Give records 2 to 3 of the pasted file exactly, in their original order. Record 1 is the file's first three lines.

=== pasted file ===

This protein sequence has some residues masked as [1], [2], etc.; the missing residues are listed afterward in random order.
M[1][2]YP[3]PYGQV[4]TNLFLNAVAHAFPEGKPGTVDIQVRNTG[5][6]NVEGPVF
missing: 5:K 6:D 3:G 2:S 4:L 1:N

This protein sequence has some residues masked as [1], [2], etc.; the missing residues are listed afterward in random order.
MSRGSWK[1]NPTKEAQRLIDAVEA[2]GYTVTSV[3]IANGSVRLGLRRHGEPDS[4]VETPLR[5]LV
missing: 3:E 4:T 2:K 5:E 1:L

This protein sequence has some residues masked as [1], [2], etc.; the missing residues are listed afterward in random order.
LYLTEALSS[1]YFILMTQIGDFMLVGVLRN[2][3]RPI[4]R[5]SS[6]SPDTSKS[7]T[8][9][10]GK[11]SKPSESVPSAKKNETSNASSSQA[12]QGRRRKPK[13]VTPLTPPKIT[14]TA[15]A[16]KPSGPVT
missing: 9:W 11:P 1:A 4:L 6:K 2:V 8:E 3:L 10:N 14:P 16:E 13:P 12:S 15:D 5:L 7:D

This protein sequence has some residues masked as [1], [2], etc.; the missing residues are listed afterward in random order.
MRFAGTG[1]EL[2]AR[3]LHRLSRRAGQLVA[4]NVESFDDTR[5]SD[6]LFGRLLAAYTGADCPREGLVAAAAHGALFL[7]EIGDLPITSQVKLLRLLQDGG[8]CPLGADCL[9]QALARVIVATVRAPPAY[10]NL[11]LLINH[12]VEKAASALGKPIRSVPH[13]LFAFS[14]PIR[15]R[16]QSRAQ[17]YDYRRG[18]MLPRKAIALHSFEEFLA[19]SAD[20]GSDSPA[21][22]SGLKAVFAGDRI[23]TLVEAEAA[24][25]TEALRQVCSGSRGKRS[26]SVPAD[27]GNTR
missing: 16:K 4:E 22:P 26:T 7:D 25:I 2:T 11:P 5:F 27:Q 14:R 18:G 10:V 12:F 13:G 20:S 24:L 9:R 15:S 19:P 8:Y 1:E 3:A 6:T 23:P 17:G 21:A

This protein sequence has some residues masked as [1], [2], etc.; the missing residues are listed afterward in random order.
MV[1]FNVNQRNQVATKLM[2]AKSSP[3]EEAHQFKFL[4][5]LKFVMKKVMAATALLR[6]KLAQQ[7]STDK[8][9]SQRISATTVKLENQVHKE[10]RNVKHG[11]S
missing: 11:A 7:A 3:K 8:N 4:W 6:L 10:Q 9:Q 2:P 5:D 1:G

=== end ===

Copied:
This protein sequence has some residues masked as [1], [2], etc.; the missing residues are listed afterward in random order.
MSRGSWK[1]NPTKEAQRLIDAVEA[2]GYTVTSV[3]IANGSVRLGLRRHGEPDS[4]VETPLR[5]LV
missing: 3:E 4:T 2:K 5:E 1:L

This protein sequence has some residues masked as [1], [2], etc.; the missing residues are listed afterward in random order.
LYLTEALSS[1]YFILMTQIGDFMLVGVLRN[2][3]RPI[4]R[5]SS[6]SPDTSKS[7]T[8][9][10]GK[11]SKPSESVPSAKKNETSNASSSQA[12]QGRRRKPK[13]VTPLTPPKIT[14]TA[15]A[16]KPSGPVT
missing: 9:W 11:P 1:A 4:L 6:K 2:V 8:E 3:L 10:N 14:P 16:E 13:P 12:S 15:D 5:L 7:D